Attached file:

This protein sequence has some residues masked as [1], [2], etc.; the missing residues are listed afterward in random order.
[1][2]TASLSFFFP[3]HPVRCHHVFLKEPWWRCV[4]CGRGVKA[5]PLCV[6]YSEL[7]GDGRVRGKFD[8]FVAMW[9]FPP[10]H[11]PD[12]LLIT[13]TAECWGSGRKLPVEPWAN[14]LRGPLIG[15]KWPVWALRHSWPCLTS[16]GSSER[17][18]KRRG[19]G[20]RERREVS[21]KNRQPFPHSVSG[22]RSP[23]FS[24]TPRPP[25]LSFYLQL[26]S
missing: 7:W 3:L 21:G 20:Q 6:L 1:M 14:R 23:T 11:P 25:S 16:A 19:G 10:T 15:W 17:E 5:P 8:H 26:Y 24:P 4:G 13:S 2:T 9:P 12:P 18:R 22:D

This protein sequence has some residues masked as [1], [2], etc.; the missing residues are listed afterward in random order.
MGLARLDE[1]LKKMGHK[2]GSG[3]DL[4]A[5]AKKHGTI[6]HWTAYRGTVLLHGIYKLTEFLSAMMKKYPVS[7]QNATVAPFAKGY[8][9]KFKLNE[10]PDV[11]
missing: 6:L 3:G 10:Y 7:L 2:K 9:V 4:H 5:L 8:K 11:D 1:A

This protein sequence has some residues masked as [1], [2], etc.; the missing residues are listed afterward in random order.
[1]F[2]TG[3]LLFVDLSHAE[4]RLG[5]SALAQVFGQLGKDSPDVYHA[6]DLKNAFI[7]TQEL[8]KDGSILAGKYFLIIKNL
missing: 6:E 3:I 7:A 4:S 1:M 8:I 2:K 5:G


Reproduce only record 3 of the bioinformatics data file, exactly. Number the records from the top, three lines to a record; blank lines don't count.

This protein sequence has some residues masked as [1], [2], etc.; the missing residues are listed afterward in random order.
[1]F[2]TG[3]LLFVDLSHAE[4]RLG[5]SALAQVFGQLGKDSPDVYHA[6]DLKNAFI[7]TQEL[8]KDGSILAGKYFLIIKNL
missing: 6:E 3:I 7:A 4:S 1:M 8:I 2:K 5:G